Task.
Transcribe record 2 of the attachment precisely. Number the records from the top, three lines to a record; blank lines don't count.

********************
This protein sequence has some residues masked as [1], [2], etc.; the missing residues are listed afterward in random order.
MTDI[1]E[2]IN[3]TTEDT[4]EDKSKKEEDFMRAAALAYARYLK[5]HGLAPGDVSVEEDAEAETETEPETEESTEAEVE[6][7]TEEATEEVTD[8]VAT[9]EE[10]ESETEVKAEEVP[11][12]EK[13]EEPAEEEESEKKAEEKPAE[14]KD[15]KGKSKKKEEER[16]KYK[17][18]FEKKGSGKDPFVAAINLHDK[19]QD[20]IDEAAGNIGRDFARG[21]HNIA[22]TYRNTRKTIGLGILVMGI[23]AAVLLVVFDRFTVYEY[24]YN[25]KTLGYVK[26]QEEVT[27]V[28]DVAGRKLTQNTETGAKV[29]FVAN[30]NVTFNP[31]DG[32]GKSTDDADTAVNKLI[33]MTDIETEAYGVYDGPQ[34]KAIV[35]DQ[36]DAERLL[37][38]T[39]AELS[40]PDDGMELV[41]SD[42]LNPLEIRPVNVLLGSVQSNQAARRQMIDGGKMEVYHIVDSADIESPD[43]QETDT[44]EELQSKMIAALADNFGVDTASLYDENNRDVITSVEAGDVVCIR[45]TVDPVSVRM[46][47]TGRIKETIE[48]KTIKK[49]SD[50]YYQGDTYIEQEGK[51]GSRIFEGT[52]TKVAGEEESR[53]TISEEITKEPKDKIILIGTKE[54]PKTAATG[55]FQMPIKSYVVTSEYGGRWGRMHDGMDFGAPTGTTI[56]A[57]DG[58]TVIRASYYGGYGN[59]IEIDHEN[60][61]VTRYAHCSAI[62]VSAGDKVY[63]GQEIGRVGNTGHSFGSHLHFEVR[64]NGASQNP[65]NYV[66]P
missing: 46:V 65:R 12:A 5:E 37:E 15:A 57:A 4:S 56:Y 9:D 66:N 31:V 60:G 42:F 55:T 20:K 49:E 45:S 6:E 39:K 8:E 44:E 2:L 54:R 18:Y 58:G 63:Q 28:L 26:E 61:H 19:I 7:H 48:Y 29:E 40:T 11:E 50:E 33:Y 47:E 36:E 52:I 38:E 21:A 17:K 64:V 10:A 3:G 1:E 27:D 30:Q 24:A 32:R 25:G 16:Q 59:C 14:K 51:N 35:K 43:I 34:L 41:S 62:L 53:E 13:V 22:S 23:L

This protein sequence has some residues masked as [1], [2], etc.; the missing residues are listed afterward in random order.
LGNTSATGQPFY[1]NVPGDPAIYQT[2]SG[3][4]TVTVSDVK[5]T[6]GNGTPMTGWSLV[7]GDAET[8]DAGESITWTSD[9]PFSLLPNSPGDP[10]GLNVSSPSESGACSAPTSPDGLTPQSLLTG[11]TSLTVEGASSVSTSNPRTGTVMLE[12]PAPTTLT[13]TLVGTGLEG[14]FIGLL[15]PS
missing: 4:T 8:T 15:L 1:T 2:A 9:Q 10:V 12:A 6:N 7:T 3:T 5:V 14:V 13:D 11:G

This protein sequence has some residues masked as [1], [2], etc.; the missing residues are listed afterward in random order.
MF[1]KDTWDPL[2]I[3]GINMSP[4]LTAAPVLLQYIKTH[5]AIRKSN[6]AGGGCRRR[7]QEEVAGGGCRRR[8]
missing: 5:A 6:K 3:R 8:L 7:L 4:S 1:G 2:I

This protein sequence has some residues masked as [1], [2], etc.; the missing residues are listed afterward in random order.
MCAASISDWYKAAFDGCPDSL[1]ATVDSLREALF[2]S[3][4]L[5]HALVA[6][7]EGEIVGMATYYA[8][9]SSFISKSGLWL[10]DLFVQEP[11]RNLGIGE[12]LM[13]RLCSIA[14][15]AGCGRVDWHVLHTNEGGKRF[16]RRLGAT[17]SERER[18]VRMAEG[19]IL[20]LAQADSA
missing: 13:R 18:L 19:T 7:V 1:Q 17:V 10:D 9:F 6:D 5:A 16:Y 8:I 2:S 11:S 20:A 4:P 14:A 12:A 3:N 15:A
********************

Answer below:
This protein sequence has some residues masked as [1], [2], etc.; the missing residues are listed afterward in random order.
LGNTSATGQPFY[1]NVPGDPAIYQT[2]SG[3][4]TVTVSDVK[5]T[6]GNGTPMTGWSLV[7]GDAET[8]DAGESITWTSD[9]PFSLLPNSPGDP[10]GLNVSSPSESGACSAPTSPDGLTPQSLLTG[11]TSLTVEGASSVSTSNPRTGTVMLE[12]PAPTTLT[13]TLVGTGLEG[14]FIGLL[15]PS
missing: 4:T 8:T 15:L 1:T 2:A 9:Q 10:V 12:A 6:N 7:T 3:T 5:V 14:V 13:D 11:G